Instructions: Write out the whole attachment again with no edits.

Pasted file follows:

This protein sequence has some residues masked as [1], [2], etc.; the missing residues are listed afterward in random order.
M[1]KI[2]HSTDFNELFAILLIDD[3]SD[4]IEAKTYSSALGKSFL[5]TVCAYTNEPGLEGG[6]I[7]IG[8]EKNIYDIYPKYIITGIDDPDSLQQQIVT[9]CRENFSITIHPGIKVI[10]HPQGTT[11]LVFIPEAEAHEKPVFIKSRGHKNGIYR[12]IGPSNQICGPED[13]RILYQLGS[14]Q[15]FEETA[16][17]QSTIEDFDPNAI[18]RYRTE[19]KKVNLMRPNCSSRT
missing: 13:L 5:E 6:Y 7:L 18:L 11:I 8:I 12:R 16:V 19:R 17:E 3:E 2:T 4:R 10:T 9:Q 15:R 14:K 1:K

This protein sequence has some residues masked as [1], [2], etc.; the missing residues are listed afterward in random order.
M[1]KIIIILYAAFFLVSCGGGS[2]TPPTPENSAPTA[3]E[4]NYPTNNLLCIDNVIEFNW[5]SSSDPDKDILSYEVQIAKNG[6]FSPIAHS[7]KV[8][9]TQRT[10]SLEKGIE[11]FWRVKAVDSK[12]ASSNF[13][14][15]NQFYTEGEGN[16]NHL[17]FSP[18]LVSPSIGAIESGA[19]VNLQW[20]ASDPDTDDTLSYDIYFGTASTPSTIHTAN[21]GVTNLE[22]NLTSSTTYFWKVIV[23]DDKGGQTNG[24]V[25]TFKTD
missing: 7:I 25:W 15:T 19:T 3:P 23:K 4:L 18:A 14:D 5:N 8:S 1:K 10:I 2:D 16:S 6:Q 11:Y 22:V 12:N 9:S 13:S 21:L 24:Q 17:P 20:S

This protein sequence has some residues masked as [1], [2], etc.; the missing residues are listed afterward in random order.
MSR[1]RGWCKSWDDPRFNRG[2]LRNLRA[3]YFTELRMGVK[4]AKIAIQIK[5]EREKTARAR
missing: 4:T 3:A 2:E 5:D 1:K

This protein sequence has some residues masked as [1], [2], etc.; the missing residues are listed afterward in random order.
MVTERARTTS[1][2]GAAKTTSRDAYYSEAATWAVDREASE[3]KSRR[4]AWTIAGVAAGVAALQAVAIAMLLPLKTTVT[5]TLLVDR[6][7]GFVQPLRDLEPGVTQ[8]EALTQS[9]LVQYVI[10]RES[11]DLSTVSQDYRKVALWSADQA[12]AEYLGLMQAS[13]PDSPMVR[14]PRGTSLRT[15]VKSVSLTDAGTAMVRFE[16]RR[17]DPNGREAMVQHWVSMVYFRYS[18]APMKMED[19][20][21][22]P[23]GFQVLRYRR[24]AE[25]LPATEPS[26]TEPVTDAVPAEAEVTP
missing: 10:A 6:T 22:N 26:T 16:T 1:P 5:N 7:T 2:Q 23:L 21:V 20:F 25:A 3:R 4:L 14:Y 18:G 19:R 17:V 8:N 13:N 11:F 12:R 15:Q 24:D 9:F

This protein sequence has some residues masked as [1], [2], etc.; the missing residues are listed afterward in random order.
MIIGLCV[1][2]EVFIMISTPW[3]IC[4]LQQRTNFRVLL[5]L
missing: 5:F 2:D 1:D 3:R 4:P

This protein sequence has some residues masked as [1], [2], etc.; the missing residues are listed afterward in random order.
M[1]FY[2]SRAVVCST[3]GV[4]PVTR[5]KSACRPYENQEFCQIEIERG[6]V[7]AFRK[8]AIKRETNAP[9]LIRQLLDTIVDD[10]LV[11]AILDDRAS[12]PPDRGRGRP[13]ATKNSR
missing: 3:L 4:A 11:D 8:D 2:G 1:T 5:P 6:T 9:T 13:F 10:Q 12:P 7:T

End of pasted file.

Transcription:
This protein sequence has some residues masked as [1], [2], etc.; the missing residues are listed afterward in random order.
M[1]KI[2]HSTDFNELFAILLIDD[3]SD[4]IEAKTYSSALGKSFL[5]TVCAYTNEPGLEGG[6]I[7]IG[8]EKNIYDIYPKYIITGIDDPDSLQQQIVT[9]CRENFSITIHPGIKVI[10]HPQGTT[11]LVFIPEAEAHEKPVFIKSRGHKNGIYR[12]IGPSNQICGPED[13]RILYQLGS[14]Q[15]FEETA[16][17]QSTIEDFDPNAI[18]RYRTE[19]KKVNLMRPNCSSRT
missing: 13:L 5:E 6:Y 7:L 18:L 11:I 8:I 12:R 16:V 19:R 17:E 3:E 2:T 4:R 10:T 9:Q 15:R 14:K 1:K

This protein sequence has some residues masked as [1], [2], etc.; the missing residues are listed afterward in random order.
M[1]KIIIILYAAFFLVSCGGGS[2]TPPTPENSAPTA[3]E[4]NYPTNNLLCIDNVIEFNW[5]SSSDPDKDILSYEVQIAKNG[6]FSPIAHS[7]KV[8][9]TQRT[10]SLEKGIE[11]FWRVKAVDSK[12]ASSNF[13][14][15]NQFYTEGEGN[16]NHL[17]FSP[18]LVSPSIGAIESGA[19]VNLQW[20]ASDPDTDDTLSYDIYFGTASTPSTIHTAN[21]GVTNLE[22]NLTSSTTYFWKVIV[23]DDKGGQTNG[24]V[25]TFKTD
missing: 7:I 25:W 15:T 19:T 3:P 23:K 4:L 18:A 14:D 5:N 8:S 1:K 10:I 2:D 16:S 6:Q 11:Y 22:V 12:N 9:S 13:S 21:L 24:Q 17:P 20:S

This protein sequence has some residues masked as [1], [2], etc.; the missing residues are listed afterward in random order.
MSR[1]RGWCKSWDDPRFNRG[2]LRNLRA[3]YFTELRMGVK[4]AKIAIQIK[5]EREKTARAR
missing: 4:T 3:A 2:E 5:D 1:K

This protein sequence has some residues masked as [1], [2], etc.; the missing residues are listed afterward in random order.
MVTERARTTS[1][2]GAAKTTSRDAYYSEAATWAVDREASE[3]KSRR[4]AWTIAGVAAGVAALQAVAIAMLLPLKTTVT[5]TLLVDR[6][7]GFVQPLRDLEPGVTQ[8]EALTQS[9]LVQYVI[10]RES[11]DLSTVSQDYRKVALWSADQA[12]AEYLGLMQAS[13]PDSPMVR[14]PRGTSLRT[15]VKSVSLTDAGTAMVRFE[16]RR[17]DPNGREAMVQHWVSMVYFRYS[18]APMKMED[19][20][21][22]P[23]GFQVLRYRR[24]AE[25]LPATEPS[26]TEPVTDAVPAEAEVTP
missing: 10:A 6:T 22:N 26:T 16:T 1:P 5:N 7:T 2:Q 23:L 21:V 20:F 25:A 3:R 4:L 14:Y 18:G 19:R 17:V 8:N 13:N 11:F 12:R 15:Q 24:D 9:F

This protein sequence has some residues masked as [1], [2], etc.; the missing residues are listed afterward in random order.
MIIGLCV[1][2]EVFIMISTPW[3]IC[4]LQQRTNFRVLL[5]L
missing: 5:F 2:D 1:D 3:R 4:P

This protein sequence has some residues masked as [1], [2], etc.; the missing residues are listed afterward in random order.
M[1]FY[2]SRAVVCST[3]GV[4]PVTR[5]KSACRPYENQEFCQIEIERG[6]V[7]AFRK[8]AIKRETNAP[9]LIRQLLDTIVDD[10]LV[11]AILDDRAS[12]PPDRGRGRP[13]ATKNSR
missing: 3:L 4:A 11:D 8:D 2:G 1:T 5:P 6:T 9:T 13:F 10:Q 12:P 7:T